Splenic T cells were purified by negative selection using Abs specific for B220, CD11b, CD11c, Ter-119, and DX5. T cells (25 × 104
Treg cell suppression assay
Pooled cells from spleen and lymph nodes were first selected for lineage-positive (B220, CD11b, CD11c, NK1.1, Ter-119) cells; these cells were treated with mitomycin C and used as APCs. Lineage-negative cells were then sorted for Treg (CD4+CD25+) and responder Th (CD4+CD25−) cells. Th cells were incubated with CFSE, and 25 × 103 Th cells were cultured with equal numbers of APCs and anti-CD3 (5 μg/ml) in complete RPMI medium in 96-well plates in triplicate samples. Treg cells were added to the cultures at the indicated ratios. In the no stimuli controls, Th cells were cultured with APCs in the absence of anti-CD3. Cells were harvested 3 days later and stained for CD4 before analysis. Suppression of Th proliferation was evaluated as loss of CFSE in the CD4+CFSE+-gated populations.
We produced a Helios-null mutation by targeting a PGK-neo cassette into exon 7 of the Helios locus by homologous recombination (Fig. 1⇑A). This mutation deletes most of exon 7, including the sequences that encode the C-terminal zinc fingers, as indicated by Southern blot analyses of mutant embryonic stem cells and PCR analyses of tail DNA from heterozygote and homozygote Helios mutants (Fig. 1⇑, B and C). Helios−/− thymocytes still transcribed Helios mRNA (Fig. 1⇑D, left panel), but these transcripts lacked the deleted sequences (Fig. 1⇑D, right panel). Helios proteins were not detected in thymocyte nuclear extracts by Western blot, either in full-length or truncated forms, using two Abs produced against the N-terminal portion of Helios (Ab1; Fig. 1⇑E, top panel) or the C-terminal region upstream of the deletion (Ab2; Fig. 1⇑E, bottom panel). These results indicate that the exon 7 deletion results in loss of synthesis or rapid degradation of Helios polypeptides in T cells. Therefore, we conclude that this mutation is null.
Although homozygote Helios−/− and heterozygote Helios+/− animals were born at Mendelian frequencies and were of normal body size at birth (data not shown), many Helios−/− pups died within the first weeks of postnatal life (Fig. 2⇓A). This early lethality increased as Helios−/− mice were backcrossed onto the B6 background, and no surviving homozygotes could be obtained after 10 generations of backcrossing. We thus studied the phenotype of Helios mutants on a mixed 129/Sv:B6 background. It is unclear why so many Helios−/− mutants die after birth. However, this is probably not associated with defective hematopoiesis, as 14.5 days postcoitus Helios−/− fetal liver cells efficiently reconstituted all hematopoietic lineages after adoptive transfer into lethally irradiated mice (data not shown). Surviving adult Helios−/− mice, particularly females, were markedly smaller than WT or heterozygote littermates in size and weight (Fig. 2⇓, B and C, and data not shown). Helios−/− animals remained smaller as they aged, but these differences were no longer statistically significant in the male population (Fig. 2⇓C). Helios−/− mice lived to at least 22 mo of age and showed no overt signs of ill health (nine mice analyzed between 16 and 22 mo of age; data not shown). Helios−/− mice exhibited smaller eye-openings, a phenotype that might be linked to an abnormal growth of eyelids (data not shown). Both male and female Helios−/− mice were fertile. These results indicate that Helios−/− mice do not spontaneously develop health-threatening illness if they survive the weaning period.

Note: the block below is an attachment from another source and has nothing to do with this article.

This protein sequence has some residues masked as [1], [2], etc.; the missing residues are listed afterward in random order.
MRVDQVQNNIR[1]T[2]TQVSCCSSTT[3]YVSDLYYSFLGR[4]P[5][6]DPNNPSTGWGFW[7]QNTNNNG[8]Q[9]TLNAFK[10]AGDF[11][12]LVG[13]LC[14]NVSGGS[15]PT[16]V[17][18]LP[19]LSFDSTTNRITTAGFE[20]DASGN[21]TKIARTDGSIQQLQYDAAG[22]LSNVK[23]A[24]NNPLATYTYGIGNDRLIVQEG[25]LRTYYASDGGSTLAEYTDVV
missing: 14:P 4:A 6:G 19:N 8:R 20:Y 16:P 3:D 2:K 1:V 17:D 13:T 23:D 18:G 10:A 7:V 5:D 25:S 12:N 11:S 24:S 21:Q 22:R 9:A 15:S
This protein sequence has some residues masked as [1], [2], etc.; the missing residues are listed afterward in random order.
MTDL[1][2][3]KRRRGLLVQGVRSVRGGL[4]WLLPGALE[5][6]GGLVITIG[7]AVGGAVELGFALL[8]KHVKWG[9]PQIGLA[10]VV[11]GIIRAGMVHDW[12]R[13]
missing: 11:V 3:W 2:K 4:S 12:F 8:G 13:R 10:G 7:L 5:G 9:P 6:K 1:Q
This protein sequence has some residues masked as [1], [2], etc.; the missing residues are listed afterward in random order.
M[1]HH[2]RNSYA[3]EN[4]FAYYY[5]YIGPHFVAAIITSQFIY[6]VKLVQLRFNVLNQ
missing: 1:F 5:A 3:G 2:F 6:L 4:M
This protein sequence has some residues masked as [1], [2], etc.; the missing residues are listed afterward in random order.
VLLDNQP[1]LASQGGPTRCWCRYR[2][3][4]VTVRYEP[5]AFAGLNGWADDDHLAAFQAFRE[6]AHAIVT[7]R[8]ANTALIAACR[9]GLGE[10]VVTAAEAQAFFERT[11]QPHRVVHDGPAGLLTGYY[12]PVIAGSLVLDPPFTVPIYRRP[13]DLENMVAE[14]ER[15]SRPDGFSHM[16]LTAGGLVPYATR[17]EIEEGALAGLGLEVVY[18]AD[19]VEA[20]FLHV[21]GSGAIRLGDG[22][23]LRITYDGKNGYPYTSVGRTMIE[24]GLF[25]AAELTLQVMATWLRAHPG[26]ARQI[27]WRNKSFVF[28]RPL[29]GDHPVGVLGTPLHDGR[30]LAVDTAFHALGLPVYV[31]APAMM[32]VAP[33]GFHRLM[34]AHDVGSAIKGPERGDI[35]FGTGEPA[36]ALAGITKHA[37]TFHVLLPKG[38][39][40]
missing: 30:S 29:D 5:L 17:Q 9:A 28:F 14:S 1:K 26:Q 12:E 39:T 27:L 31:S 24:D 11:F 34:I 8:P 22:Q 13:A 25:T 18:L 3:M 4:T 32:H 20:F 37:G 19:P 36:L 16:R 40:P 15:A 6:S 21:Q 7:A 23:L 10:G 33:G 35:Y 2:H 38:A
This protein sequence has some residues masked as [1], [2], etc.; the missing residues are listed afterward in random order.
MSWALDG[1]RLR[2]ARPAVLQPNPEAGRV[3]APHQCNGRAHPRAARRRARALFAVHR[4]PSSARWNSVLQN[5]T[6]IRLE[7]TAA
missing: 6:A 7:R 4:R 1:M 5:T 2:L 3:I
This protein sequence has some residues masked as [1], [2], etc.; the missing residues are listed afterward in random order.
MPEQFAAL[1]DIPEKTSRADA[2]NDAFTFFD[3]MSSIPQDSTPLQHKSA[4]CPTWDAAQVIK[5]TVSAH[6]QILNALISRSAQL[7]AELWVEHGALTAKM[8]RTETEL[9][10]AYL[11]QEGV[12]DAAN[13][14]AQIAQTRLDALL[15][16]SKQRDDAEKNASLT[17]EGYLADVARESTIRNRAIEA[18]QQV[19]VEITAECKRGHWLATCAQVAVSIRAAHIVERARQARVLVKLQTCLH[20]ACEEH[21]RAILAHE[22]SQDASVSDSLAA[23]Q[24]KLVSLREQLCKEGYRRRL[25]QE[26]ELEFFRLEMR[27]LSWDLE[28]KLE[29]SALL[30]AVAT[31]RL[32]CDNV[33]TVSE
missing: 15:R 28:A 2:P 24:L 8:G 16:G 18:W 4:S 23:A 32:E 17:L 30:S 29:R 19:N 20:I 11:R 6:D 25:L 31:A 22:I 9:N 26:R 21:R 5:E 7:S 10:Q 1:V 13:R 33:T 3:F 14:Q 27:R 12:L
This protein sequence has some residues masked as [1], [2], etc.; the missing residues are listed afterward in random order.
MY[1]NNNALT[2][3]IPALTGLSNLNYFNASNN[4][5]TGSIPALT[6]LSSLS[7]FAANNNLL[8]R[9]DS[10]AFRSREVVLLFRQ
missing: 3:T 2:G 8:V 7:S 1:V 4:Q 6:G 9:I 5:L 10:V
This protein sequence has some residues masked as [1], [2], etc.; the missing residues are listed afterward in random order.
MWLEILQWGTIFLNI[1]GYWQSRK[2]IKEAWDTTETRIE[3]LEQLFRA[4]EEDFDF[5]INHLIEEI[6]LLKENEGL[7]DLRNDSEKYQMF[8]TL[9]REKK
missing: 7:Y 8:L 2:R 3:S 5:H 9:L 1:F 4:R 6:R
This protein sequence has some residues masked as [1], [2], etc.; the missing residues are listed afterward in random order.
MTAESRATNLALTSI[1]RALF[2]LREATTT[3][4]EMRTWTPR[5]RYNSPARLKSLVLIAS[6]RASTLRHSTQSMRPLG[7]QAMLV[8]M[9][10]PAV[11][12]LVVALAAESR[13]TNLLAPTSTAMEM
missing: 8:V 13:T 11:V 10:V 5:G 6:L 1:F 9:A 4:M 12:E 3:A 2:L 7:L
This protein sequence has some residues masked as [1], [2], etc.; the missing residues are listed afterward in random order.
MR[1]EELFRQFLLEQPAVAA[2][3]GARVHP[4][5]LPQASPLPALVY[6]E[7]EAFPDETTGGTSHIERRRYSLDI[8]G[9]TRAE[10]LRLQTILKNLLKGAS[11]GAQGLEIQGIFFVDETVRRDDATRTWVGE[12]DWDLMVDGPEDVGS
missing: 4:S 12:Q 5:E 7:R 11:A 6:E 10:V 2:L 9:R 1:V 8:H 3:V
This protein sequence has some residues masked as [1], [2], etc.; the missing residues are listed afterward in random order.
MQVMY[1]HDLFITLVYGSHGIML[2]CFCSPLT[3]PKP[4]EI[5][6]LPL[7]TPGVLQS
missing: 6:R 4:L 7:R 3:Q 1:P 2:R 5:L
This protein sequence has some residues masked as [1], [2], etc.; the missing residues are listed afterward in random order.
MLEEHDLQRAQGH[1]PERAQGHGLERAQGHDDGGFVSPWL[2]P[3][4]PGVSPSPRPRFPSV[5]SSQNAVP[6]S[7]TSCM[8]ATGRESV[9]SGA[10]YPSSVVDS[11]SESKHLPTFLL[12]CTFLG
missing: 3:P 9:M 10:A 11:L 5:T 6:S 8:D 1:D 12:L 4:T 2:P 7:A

To address the role of Helios in αβ T cell development, we analyzed T cell populations in the thymuses and spleens of WT and Helios−/− mice. Immature CD4−CD8−CD3− double-negative thymocytes were analyzed for CD44 and CD25 expression, while the more mature CD4+CD8+ double-positive thymocytes and the CD4+CD8− and CD4−CD8+ single-positive cells were analyzed for CD3, αβTCR, CD24, and CD69 expression. All double-negative subpopulations (CD44+CD25−, CD44+CD25+, CD44−CD25+, CD44−CD25−) were similar in frequency between WT and mutant thymuses from adult mice (7–9 wk old) and newborn animals (1 day old) (Fig. 3⇓A–D). Double-positive and single-positive thymocyte populations were also similar in frequencies and absolute numbers according to their CD4 and CD8 profiles, and no differences were observed in terms of CD3, αβTCR, CD24, and CD69 expression for each population (data not shown). Additionally, peripheral CD4+ and CD8+ T cells from the lymph nodes and spleens were comparable in frequency between WT and mutant mice (Fig. 3⇓E), and no differences were observed in CD62L and CD44 expression in these cell types (data not shown), suggesting that memory T cell populations were unaltered. These results indicate that αβ T cell differentiation and homeostasis proceeds normally in the absence of Helios.
NKT cells, γδ T cells, and Treg cells also differentiate in the thymus, and these cells express high levels of Helios mRNA (Refs. 30 , 32 , 33 and data not shown). We therefore analyzed these cell types in the thymus and spleen of Helios−/− mice. γδ T cell and NKT cell (CD3+DX5+) frequencies in the mutant organs were similar to those from WT animals (Fig. 4⇓, A and B). Helios−/− animals also showed normal percentages of thymic and splenic CD25+Foxp3+ Treg cells (Fig. 4⇓C). Furthermore, the above cell types differentiated normally when analyzed in competitive mixed bone marrow chimera experiments where WT and Helios−/− bone marrow cells were transferred to lethally irradiated WT recipients (data not shown). These results indicate that γδ T cells, NKT cells, and Treg cells mature normally in Helios-deficient mice.